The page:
“We get results in the lab and we do some extrapolation with that,” Chavez said. “Then we adjust what we're doing in the lab to try to get to something that, in the end, is going to be not just technologically feasible, but economically feasible. That's why this pilot is so important, because we might come up with something in the lab that can separate out these components in the water. But if it takes more energy to do it than it would have to make them the conventional way, then that’s not something that we want to do.”
Chavez started working on small-scale experiments in 2015 with two undergraduate students. The following year, she started working with graduate students once the project was awarded funding from the National Science Foundation. Chavez also repeatedly recruited teams of senior-year chemical engineering undergraduates to take data from small-scale experiments and use that to design full-scale plants and predict their performance.
Chavez credits Tech’s Water Center, technicians from the Department of Chemical Engineering and College of Engineering, and faculty from Chemical Engineering and Chemistry as important partners who helped provide access to critical equipment and additional training to students. Many graduating seniors have gone on to pursue careers in water and wastewater after working on this project with real-world importance.
Now, a scaled-up pilot test is being done at Proton Power’s facility. Chavez is working with chemical engineering graduate student Catherine Murphy and a few undergraduates to take turns taking water samples on-site, watching the flow rate and making sure the system is stable 24 hours a day for 14 days straight. The purity of the reclaimed streams and the energy needed to run the system will be some of the many performance measures that the team will use to determine the next steps for their system.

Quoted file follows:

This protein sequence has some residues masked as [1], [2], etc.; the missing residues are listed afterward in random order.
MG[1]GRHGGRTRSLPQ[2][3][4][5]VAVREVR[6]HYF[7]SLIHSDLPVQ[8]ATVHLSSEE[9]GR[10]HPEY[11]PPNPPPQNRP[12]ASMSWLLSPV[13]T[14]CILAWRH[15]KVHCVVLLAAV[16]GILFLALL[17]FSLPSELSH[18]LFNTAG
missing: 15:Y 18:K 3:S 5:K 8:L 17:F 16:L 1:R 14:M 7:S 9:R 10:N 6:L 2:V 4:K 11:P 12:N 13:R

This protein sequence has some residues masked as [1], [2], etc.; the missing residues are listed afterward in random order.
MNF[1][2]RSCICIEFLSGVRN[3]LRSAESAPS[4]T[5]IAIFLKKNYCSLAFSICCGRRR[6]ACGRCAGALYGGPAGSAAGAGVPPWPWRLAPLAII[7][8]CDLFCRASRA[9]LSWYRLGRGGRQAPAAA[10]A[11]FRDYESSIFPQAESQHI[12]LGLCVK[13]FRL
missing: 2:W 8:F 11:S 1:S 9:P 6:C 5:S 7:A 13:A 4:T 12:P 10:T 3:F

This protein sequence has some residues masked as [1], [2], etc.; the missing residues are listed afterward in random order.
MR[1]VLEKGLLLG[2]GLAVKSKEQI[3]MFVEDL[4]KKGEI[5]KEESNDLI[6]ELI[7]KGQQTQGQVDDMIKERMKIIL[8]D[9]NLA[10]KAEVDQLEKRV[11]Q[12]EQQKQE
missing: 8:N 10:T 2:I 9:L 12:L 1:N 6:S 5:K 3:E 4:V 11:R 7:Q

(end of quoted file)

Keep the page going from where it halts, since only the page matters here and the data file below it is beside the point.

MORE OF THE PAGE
For Murphy, the whole process has been a hands-on lesson in not only working with membranes and water purification techniques but also a lesson on how ideas go from small-scale research and experimentation to large-scale testing
“It’s been a great experience for me,” she said. “Whatever job I go into, there's always going to be something that needs to be built, and everything always has to be tested first at a smaller scale. So, I’m not only learning bench scale but also learning how to upscale a system from small to larger. Being able to fully construct it from start to finish, watch it run and doing all the minor fixes or major fixes – it’s been really helpful.”
Sam Weaver, Ph.D., president of Proton Power, added, “The Tennessee Tech team headed by Dr. Chavez has made outstanding progress developing a process to clean up our water co-products using cutting-edge technology. The approach was far from the standard and required a dedicated team to utilize the latest technology, which they developed. The Tennessee Tech team is a pleasure to work with, keeping Proton Power informed every step of the way."